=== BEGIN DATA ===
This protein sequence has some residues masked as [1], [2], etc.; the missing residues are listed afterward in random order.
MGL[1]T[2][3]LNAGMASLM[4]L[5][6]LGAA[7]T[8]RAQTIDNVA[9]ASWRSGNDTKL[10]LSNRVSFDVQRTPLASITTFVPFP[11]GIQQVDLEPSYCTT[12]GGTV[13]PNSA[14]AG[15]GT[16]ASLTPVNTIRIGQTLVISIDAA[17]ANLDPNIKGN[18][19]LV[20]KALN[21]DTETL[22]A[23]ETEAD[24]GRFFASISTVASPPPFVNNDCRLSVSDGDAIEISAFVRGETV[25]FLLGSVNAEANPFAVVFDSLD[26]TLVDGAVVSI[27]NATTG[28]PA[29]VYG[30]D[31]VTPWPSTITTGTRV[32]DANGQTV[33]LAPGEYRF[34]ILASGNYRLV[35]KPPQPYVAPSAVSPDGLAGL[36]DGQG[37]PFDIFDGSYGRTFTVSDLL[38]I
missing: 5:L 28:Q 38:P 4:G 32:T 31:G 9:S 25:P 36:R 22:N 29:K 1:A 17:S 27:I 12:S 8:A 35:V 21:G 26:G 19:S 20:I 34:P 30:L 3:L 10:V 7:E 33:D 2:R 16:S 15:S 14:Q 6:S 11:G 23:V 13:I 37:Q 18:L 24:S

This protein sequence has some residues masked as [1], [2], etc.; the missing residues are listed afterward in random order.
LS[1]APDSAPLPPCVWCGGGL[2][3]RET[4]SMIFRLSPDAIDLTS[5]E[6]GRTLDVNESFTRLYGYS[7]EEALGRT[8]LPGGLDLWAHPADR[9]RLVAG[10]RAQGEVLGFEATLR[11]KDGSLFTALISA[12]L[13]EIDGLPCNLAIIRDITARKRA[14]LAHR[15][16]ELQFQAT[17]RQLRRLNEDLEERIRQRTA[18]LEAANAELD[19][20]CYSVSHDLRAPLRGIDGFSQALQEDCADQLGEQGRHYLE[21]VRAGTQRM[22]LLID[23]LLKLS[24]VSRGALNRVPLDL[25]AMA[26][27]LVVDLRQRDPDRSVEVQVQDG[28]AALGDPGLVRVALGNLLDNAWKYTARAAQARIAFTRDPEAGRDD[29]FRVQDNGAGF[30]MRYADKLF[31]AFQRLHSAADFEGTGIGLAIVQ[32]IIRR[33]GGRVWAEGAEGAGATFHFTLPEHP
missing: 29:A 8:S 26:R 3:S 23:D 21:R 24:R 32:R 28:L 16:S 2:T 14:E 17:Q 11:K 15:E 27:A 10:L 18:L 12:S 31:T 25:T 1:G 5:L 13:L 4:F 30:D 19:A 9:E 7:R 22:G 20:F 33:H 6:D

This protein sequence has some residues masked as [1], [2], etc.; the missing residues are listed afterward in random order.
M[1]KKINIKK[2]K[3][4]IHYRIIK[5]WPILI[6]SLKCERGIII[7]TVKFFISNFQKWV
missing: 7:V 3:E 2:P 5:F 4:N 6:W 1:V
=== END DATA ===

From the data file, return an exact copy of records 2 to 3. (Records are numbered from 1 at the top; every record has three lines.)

This protein sequence has some residues masked as [1], [2], etc.; the missing residues are listed afterward in random order.
LS[1]APDSAPLPPCVWCGGGL[2][3]RET[4]SMIFRLSPDAIDLTS[5]E[6]GRTLDVNESFTRLYGYS[7]EEALGRT[8]LPGGLDLWAHPADR[9]RLVAG[10]RAQGEVLGFEATLR[11]KDGSLFTALISA[12]L[13]EIDGLPCNLAIIRDITARKRA[14]LAHR[15][16]ELQFQAT[17]RQLRRLNEDLEERIRQRTA[18]LEAANAELD[19][20]CYSVSHDLRAPLRGIDGFSQALQEDCADQLGEQGRHYLE[21]VRAGTQRM[22]LLID[23]LLKLS[24]VSRGALNRVPLDL[25]AMA[26][27]LVVDLRQRDPDRSVEVQVQDG[28]AALGDPGLVRVALGNLLDNAWKYTARAAQARIAFTRDPEAGRDD[29]FRVQDNGAGF[30]MRYADKLF[31]AFQRLHSAADFEGTGIGLAIVQ[32]IIRR[33]GGRVWAEGAEGAGATFHFTLPEHP
missing: 29:A 8:S 26:R 3:S 23:D 21:R 24:R 32:R 28:L 16:S 2:T 14:E 17:Q 11:K 15:E 27:A 10:L 18:L 12:S 31:T 25:T 1:G 5:L 13:L 4:F 30:D 19:A 9:E 7:R 22:G 20:F 33:H 6:D

This protein sequence has some residues masked as [1], [2], etc.; the missing residues are listed afterward in random order.
M[1]KKINIKK[2]K[3][4]IHYRIIK[5]WPILI[6]SLKCERGIII[7]TVKFFISNFQKWV
missing: 7:V 3:E 2:P 5:F 4:N 6:W 1:V